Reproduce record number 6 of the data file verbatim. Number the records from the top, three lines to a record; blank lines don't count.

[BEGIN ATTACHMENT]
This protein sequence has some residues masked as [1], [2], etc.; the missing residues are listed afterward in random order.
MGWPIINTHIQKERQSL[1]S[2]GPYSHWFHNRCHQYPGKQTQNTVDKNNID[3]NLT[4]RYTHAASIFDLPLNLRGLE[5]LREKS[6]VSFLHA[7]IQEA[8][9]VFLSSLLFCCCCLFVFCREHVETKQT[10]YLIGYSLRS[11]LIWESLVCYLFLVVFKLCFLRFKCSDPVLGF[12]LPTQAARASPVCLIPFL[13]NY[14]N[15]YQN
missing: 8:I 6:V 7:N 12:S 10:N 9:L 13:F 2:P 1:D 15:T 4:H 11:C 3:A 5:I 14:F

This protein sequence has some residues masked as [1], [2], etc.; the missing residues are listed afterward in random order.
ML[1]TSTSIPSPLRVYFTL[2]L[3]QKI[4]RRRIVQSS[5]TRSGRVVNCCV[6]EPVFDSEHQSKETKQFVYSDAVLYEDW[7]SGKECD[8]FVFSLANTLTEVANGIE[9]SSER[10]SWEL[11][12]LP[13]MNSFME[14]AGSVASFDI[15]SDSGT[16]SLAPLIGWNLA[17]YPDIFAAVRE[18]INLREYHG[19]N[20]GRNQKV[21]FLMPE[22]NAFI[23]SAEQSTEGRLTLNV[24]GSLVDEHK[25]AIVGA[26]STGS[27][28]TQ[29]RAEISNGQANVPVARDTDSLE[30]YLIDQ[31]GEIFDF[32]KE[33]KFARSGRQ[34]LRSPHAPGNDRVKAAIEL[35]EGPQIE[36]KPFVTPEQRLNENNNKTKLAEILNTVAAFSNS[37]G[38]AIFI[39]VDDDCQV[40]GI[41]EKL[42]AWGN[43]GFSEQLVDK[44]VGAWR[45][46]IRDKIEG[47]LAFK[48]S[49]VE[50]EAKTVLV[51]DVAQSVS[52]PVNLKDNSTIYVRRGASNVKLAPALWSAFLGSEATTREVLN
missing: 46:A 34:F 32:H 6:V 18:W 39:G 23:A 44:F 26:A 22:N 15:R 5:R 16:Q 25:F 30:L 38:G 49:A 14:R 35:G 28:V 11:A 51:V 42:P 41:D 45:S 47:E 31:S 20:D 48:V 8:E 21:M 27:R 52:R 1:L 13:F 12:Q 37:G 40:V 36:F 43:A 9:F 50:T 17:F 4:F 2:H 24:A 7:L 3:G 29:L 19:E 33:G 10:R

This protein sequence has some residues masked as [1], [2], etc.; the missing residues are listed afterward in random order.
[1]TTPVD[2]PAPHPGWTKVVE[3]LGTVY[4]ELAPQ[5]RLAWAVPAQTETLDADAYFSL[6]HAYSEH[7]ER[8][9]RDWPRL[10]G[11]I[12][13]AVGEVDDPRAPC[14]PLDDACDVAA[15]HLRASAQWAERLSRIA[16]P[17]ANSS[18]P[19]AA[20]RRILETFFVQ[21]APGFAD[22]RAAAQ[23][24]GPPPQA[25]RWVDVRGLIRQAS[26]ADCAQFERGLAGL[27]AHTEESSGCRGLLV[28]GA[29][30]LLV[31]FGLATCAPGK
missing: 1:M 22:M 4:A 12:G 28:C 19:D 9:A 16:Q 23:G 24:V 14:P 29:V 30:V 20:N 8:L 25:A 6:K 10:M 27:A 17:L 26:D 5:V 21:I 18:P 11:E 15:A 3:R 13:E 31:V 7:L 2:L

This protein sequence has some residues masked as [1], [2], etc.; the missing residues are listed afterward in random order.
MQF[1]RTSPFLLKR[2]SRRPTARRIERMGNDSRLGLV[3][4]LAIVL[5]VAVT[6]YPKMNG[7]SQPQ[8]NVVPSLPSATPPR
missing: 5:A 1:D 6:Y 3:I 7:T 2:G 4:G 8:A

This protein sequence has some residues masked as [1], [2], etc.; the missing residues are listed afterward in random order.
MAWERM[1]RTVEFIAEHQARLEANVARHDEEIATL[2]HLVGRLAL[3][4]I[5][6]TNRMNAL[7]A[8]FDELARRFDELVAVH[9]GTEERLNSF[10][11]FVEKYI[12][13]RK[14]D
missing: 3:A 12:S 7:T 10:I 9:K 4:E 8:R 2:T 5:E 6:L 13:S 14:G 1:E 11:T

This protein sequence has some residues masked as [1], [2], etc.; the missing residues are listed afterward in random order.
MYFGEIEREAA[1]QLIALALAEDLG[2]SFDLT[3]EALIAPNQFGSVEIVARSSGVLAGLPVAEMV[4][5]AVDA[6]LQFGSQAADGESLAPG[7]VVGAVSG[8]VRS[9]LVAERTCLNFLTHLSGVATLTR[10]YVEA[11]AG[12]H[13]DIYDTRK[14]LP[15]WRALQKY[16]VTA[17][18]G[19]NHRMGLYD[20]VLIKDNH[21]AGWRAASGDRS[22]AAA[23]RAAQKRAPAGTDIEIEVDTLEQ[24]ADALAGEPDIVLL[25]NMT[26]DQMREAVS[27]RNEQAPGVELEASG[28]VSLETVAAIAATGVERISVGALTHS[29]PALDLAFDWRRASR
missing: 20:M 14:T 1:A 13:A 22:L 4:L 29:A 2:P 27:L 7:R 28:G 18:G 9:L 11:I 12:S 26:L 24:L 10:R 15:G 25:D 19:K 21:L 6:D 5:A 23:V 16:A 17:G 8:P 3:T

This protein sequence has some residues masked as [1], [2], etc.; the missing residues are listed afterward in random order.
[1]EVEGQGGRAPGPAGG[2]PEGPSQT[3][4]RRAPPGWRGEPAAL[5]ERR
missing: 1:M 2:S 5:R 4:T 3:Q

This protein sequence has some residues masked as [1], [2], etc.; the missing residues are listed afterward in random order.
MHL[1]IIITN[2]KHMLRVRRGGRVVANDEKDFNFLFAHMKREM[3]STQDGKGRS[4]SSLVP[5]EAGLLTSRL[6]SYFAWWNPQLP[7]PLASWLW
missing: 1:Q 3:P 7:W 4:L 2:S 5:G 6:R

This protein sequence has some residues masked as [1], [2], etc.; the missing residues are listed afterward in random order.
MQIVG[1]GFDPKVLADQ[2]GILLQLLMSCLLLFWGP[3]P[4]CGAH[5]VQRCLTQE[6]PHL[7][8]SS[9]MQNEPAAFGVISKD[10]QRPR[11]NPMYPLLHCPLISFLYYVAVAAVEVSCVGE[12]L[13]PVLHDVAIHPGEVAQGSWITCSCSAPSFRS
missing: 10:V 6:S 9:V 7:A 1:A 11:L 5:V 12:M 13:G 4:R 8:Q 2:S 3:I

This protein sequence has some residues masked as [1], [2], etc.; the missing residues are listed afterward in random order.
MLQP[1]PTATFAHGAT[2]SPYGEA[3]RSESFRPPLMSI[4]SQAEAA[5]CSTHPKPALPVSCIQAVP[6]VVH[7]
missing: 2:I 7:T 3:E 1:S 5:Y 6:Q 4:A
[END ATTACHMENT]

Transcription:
This protein sequence has some residues masked as [1], [2], etc.; the missing residues are listed afterward in random order.
MYFGEIEREAA[1]QLIALALAEDLG[2]SFDLT[3]EALIAPNQFGSVEIVARSSGVLAGLPVAEMV[4][5]AVDA[6]LQFGSQAADGESLAPG[7]VVGAVSG[8]VRS[9]LVAERTCLNFLTHLSGVATLTR[10]YVEA[11]AG[12]H[13]DIYDTRK[14]LP[15]WRALQKY[16]VTA[17][18]G[19]NHRMGLYD[20]VLIKDNH[21]AGWRAASGDRS[22]AAA[23]RAAQKRAPAGTDIEIEVDTLEQ[24]ADALAGEPDIVLL[25]NMT[26]DQMREAVS[27]RNEQAPGVELEASG[28]VSLETVAAIAATGVERISVGALTHS[29]PALDLAFDWRRASR
missing: 20:M 14:T 1:A 13:A 22:L 4:L 29:A 2:P 27:L 7:R 28:G 18:G 9:L 11:I 12:S 26:L 24:L 10:R 15:G 25:D 19:K 21:L 6:D 5:A 23:V 16:A 17:G 8:P 3:T